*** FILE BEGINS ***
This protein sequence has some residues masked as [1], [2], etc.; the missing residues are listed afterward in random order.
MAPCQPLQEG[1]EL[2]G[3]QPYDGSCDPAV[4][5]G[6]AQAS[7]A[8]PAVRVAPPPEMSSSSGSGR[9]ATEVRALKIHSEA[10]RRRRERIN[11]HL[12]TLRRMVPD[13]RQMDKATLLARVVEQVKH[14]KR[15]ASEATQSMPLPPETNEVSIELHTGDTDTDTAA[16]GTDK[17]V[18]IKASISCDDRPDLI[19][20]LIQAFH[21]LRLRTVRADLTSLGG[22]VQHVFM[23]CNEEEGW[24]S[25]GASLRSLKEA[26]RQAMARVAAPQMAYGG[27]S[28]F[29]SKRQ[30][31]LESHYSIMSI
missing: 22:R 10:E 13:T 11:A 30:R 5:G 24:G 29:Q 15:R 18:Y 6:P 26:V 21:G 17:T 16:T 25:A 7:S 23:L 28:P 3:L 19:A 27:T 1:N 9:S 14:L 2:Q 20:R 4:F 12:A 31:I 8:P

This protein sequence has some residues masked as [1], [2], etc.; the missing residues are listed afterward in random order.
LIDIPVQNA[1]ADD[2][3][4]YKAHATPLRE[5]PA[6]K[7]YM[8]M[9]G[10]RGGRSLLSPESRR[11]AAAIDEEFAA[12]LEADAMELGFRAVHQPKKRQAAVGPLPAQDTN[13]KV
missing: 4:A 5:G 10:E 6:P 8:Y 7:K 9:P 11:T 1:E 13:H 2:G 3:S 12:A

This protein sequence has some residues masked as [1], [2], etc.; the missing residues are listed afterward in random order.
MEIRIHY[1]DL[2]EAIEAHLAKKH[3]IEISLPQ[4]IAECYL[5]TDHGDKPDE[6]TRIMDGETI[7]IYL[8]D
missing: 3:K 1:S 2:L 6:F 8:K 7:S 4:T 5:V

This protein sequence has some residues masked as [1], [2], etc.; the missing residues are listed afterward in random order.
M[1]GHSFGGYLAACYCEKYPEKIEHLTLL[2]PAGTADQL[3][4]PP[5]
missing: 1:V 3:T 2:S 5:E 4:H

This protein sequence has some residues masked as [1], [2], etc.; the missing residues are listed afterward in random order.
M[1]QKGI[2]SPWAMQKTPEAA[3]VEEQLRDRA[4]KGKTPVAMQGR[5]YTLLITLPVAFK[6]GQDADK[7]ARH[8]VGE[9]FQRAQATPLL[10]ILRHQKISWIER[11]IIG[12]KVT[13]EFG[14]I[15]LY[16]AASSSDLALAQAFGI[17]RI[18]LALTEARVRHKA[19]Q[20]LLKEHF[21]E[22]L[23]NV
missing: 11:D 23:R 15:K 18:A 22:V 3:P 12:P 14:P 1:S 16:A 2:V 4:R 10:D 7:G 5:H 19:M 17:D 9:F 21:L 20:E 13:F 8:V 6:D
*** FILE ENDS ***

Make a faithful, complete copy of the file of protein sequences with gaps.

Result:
This protein sequence has some residues masked as [1], [2], etc.; the missing residues are listed afterward in random order.
MAPCQPLQEG[1]EL[2]G[3]QPYDGSCDPAV[4][5]G[6]AQAS[7]A[8]PAVRVAPPPEMSSSSGSGR[9]ATEVRALKIHSEA[10]RRRRERIN[11]HL[12]TLRRMVPD[13]RQMDKATLLARVVEQVKH[14]KR[15]ASEATQSMPLPPETNEVSIELHTGDTDTDTAA[16]GTDK[17]V[18]IKASISCDDRPDLI[19][20]LIQAFH[21]LRLRTVRADLTSLGG[22]VQHVFM[23]CNEEEGW[24]S[25]GASLRSLKEA[26]RQAMARVAAPQMAYGG[27]S[28]F[29]SKRQ[30][31]LESHYSIMSI
missing: 22:R 10:E 13:T 11:A 30:R 5:G 24:G 29:Q 15:R 18:Y 6:P 26:V 21:G 17:T 16:T 25:A 7:S 23:L 28:P 3:L 19:A 27:T 1:N 9:S 14:L 2:Q 20:R 4:F 12:A 31:I 8:P

This protein sequence has some residues masked as [1], [2], etc.; the missing residues are listed afterward in random order.
LIDIPVQNA[1]ADD[2][3][4]YKAHATPLRE[5]PA[6]K[7]YM[8]M[9]G[10]RGGRSLLSPESRR[11]AAAIDEEFAA[12]LEADAMELGFRAVHQPKKRQAAVGPLPAQDTN[13]KV
missing: 4:A 5:G 10:E 6:P 8:Y 7:K 9:P 11:T 1:E 13:H 2:G 3:S 12:A

This protein sequence has some residues masked as [1], [2], etc.; the missing residues are listed afterward in random order.
MEIRIHY[1]DL[2]EAIEAHLAKKH[3]IEISLPQ[4]IAECYL[5]TDHGDKPDE[6]TRIMDGETI[7]IYL[8]D
missing: 3:K 1:S 2:L 6:F 8:K 7:S 4:T 5:V

This protein sequence has some residues masked as [1], [2], etc.; the missing residues are listed afterward in random order.
M[1]GHSFGGYLAACYCEKYPEKIEHLTLL[2]PAGTADQL[3][4]PP[5]
missing: 1:V 3:T 2:S 5:E 4:H

This protein sequence has some residues masked as [1], [2], etc.; the missing residues are listed afterward in random order.
M[1]QKGI[2]SPWAMQKTPEAA[3]VEEQLRDRA[4]KGKTPVAMQGR[5]YTLLITLPVAFK[6]GQDADK[7]ARH[8]VGE[9]FQRAQATPLL[10]ILRHQKISWIER[11]IIG[12]KVT[13]EFG[14]I[15]LY[16]AASSSDLALAQAFGI[17]RI[18]LALTEARVRHKA[19]Q[20]LLKEHF[21]E[22]L[23]NV
missing: 11:D 23:R 15:K 18:A 22:V 3:P 12:P 14:P 1:S 16:A 2:V 4:R 10:D 7:G 5:H 19:M 17:D 9:F 21:L 20:E 13:F 8:V 6:D